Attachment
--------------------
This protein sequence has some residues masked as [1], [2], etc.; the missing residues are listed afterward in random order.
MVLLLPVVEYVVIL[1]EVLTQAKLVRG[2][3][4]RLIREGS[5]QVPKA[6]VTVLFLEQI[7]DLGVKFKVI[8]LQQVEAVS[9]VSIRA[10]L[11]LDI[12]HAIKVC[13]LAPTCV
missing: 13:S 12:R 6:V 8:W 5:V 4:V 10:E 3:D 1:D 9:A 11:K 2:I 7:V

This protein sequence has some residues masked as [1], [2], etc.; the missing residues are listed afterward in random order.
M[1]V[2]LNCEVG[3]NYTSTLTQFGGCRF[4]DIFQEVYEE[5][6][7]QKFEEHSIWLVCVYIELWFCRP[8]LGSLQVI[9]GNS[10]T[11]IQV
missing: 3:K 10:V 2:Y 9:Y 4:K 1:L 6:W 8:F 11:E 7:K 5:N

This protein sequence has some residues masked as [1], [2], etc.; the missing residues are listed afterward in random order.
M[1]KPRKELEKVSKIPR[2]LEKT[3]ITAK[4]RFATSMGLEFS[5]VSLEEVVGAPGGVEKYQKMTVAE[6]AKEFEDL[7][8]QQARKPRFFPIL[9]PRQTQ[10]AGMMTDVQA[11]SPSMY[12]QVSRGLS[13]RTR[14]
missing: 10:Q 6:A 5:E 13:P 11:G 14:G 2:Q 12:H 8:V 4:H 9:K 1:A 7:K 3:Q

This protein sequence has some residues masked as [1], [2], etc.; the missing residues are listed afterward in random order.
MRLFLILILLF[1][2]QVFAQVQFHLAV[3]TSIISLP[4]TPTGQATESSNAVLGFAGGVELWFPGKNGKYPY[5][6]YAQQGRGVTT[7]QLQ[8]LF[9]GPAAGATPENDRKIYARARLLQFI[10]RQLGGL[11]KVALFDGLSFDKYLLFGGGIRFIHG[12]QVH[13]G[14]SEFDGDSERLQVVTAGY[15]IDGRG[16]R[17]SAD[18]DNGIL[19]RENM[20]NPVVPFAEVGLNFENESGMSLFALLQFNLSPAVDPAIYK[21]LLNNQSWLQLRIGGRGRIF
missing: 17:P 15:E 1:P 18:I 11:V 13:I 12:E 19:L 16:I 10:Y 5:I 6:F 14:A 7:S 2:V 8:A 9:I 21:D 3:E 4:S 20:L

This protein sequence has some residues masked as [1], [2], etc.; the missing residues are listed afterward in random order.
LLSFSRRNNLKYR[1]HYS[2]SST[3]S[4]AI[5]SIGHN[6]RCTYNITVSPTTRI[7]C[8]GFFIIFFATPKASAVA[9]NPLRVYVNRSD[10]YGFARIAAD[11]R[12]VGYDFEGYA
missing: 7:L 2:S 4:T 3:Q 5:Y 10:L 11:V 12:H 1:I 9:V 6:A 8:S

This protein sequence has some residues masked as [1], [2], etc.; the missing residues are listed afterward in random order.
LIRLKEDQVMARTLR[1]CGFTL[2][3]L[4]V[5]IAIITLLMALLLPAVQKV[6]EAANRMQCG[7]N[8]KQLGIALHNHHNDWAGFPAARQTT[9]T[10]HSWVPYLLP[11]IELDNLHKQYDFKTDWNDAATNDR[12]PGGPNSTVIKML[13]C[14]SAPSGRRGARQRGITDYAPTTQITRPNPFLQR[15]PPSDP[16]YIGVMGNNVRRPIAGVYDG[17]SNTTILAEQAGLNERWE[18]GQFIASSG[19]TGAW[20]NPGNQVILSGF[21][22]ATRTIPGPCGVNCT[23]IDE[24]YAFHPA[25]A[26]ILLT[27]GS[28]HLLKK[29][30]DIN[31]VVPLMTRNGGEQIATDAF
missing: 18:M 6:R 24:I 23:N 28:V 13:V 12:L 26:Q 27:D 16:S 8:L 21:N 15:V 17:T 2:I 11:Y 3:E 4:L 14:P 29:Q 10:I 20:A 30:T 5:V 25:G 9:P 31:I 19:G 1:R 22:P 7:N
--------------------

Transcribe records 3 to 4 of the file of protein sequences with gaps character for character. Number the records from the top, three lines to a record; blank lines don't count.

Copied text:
This protein sequence has some residues masked as [1], [2], etc.; the missing residues are listed afterward in random order.
M[1]KPRKELEKVSKIPR[2]LEKT[3]ITAK[4]RFATSMGLEFS[5]VSLEEVVGAPGGVEKYQKMTVAE[6]AKEFEDL[7][8]QQARKPRFFPIL[9]PRQTQ[10]AGMMTDVQA[11]SPSMY[12]QVSRGLS[13]RTR[14]
missing: 10:Q 6:A 5:E 13:P 11:G 14:G 2:Q 12:H 8:V 4:H 9:K 1:A 7:K 3:Q

This protein sequence has some residues masked as [1], [2], etc.; the missing residues are listed afterward in random order.
MRLFLILILLF[1][2]QVFAQVQFHLAV[3]TSIISLP[4]TPTGQATESSNAVLGFAGGVELWFPGKNGKYPY[5][6]YAQQGRGVTT[7]QLQ[8]LF[9]GPAAGATPENDRKIYARARLLQFI[10]RQLGGL[11]KVALFDGLSFDKYLLFGGGIRFIHG[12]QVH[13]G[14]SEFDGDSERLQVVTAGY[15]IDGRG[16]R[17]SAD[18]DNGIL[19]RENM[20]NPVVPFAEVGLNFENESGMSLFALLQFNLSPAVDPAIYK[21]LLNNQSWLQLRIGGRGRIF
missing: 17:P 15:E 1:P 18:I 11:V 13:I 12:E 19:L 16:I 10:Y 5:I 6:F 14:A 7:S 2:V 8:A 9:I 21:D 3:E 4:S 20:L